2Introduction~20% of all the energy in US is used for heating and cooling buildingsResidential sector uses 50% for space heatingEnergy (conservation) efficiency should be first step in dealing with environmental impacts…Figure 4.1: U.S. household energy consumption by end use. 1 Quad = 1015 Btu.
3IntroductionAmount of our total energy that is used for heating and cooling of buildings is massive (20%)Heat is transferred from hot objects to cold objects by conduction, convection and radiationImportant to learn how to control the exchange of heat with our surroundingsNew home designsRetrofitting
4Building Materials Conductors and insulators Good conductors of electricity are usually good conductors of heat energye.g. copper in electrical wires and water pipesPoor conductors of electricity are usually poor conductors of heat energye.g. Styrofoam, fiberglass (or any other material containing trapped air)Insulating materials are said to have a high ‘resistance’ to heat transferAerogel is composed of 99.8% air and is chemically similar to ordinary glass. Being the world's lightest known solid, it weighs only three times that of air.
5Building MaterialsAmount of heat radiated by an object depends on its temperature (SB law)Color of material also influences heat transfer via radiationBlack objects are excellent emitters as well as excellent absorbersWhite objects reflect and does not absorb/emit as muchKirchoff’s law: Objects that are good emitters of radiation are also good absorbersStarting at the same temperature, a hot black object will radiate energy faster than a similar hot light-colored object
7QuestionHow is heat lost from a cup of coffee? I have just poured myself a cup of coffee but not yet added the milk, when there is a knock at the door and I have to go and see someone. I’ll be gone a few minutes – should I add the cream before I go or after I get back in order to have the coffee at the maximum temperature when I drink it?
8Building Materials Before you go! Cream makes the coffee lighter in color = poorer radiatorTemperature will drop when cream is added so the rate of heat transfer by conduction and radiation will decrease as a result of the smaller ΔTFigure 5.1: For coffee to be the hottest when you are ready to drink it at a later time, you should add the cream initially, not just before drinking, as these data for the two cases illustrate.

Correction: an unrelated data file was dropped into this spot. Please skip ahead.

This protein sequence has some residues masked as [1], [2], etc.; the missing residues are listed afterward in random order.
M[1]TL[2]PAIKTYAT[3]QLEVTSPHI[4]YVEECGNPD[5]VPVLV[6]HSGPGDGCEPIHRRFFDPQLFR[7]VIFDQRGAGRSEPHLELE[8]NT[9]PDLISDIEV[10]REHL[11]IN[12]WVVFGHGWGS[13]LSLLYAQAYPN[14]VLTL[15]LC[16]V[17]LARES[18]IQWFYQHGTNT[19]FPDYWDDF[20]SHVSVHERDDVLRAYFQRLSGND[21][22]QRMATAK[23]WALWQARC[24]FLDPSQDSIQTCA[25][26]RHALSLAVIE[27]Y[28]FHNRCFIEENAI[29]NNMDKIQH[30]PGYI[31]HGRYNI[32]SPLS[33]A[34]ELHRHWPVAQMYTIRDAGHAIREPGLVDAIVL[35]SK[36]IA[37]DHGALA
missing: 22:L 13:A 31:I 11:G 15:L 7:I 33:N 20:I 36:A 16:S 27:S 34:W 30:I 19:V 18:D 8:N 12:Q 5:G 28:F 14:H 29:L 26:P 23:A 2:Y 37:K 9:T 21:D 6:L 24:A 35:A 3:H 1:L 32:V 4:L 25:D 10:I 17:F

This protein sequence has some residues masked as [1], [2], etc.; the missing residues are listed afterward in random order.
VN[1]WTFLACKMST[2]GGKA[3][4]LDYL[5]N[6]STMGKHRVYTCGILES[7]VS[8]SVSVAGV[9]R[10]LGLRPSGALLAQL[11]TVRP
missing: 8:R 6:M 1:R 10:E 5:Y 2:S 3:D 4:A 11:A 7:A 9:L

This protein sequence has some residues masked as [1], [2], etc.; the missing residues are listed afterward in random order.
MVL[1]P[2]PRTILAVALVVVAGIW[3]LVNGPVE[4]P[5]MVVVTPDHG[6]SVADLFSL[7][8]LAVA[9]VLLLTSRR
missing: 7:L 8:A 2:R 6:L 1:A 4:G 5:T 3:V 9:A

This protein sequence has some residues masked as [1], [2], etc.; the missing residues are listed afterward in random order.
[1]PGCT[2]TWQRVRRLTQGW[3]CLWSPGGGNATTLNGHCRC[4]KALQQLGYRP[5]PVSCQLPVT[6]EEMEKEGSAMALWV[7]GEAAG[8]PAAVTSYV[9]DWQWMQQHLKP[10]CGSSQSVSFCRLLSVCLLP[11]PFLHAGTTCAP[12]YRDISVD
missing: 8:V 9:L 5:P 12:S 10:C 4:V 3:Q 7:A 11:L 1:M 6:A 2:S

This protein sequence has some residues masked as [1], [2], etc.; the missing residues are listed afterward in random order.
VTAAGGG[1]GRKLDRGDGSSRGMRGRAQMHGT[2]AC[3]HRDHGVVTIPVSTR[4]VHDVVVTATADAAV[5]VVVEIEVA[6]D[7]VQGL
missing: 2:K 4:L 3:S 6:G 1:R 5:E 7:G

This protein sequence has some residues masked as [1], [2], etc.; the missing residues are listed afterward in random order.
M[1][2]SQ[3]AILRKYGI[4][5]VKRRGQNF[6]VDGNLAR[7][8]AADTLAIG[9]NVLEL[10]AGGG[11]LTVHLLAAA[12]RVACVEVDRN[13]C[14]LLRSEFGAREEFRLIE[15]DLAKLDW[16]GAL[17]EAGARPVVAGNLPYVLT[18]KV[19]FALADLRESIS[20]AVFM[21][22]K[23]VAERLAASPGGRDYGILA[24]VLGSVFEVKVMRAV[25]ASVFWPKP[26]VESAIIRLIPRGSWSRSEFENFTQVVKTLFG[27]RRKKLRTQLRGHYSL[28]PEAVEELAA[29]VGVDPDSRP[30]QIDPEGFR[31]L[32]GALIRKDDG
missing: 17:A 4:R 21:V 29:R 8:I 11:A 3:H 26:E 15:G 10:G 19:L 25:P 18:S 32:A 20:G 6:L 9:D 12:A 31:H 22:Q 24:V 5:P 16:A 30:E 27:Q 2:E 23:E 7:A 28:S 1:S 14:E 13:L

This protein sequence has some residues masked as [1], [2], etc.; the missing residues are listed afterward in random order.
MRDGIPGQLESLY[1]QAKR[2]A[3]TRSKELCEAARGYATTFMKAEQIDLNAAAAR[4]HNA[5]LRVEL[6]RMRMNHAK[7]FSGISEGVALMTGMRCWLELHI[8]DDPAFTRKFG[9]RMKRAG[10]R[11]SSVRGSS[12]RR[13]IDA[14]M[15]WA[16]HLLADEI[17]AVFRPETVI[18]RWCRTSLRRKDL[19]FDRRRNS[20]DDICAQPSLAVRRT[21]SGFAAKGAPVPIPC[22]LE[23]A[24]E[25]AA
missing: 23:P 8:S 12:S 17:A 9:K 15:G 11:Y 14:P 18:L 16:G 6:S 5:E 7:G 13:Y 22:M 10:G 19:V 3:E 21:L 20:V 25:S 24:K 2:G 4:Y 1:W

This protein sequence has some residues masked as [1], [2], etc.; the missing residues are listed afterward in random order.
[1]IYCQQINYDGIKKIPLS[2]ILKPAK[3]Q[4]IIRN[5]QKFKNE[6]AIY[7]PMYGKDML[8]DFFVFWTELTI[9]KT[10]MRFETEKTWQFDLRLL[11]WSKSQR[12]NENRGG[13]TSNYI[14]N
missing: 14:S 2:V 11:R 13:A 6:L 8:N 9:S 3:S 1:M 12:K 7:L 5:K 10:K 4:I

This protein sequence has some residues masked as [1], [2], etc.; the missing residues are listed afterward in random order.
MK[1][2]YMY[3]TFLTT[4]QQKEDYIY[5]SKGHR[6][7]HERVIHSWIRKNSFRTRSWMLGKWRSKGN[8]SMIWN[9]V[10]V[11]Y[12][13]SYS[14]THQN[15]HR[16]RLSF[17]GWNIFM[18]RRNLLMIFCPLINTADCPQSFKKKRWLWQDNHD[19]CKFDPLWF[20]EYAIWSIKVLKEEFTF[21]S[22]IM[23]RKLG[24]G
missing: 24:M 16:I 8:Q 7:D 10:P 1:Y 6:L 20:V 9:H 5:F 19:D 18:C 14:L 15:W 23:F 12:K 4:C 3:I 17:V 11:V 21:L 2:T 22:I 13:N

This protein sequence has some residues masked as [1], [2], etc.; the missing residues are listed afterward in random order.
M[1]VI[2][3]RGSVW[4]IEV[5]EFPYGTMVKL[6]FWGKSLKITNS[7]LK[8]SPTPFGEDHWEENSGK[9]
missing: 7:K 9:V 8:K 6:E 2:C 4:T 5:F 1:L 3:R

9Building Materials Thermos – reduces heat transfer A bottle within a bottle separated by a vacuumVacuum prevents conduction and convectionRadiation is controlled by silvered surfacesThermos.comFigure 5.2: Thermos bottle (cutaway view).
10House Insulation and Heating Calculations Insulation of houses is one of the easiest and most cost-effective means of reducing energy consumption
11House Insulation and Heating Calculations Rate of heat flow via conduction is given by:Where Q = heat (J) transferred in time t (s), k = thermal conductivity (W m-1 K-1), A = surface area, δ = thickness, T1 and T2 are temperatures on each side
12House Insulation and Heating Calculations “R-value” is a measure of the resistance of a material to heat flow, it is a function of the type of material and its thickness:R = δ / kHigh R-value equals better insulating propertiesSubstituting this equation into the conductivity equation:Qc = 1 x A x ΔTt R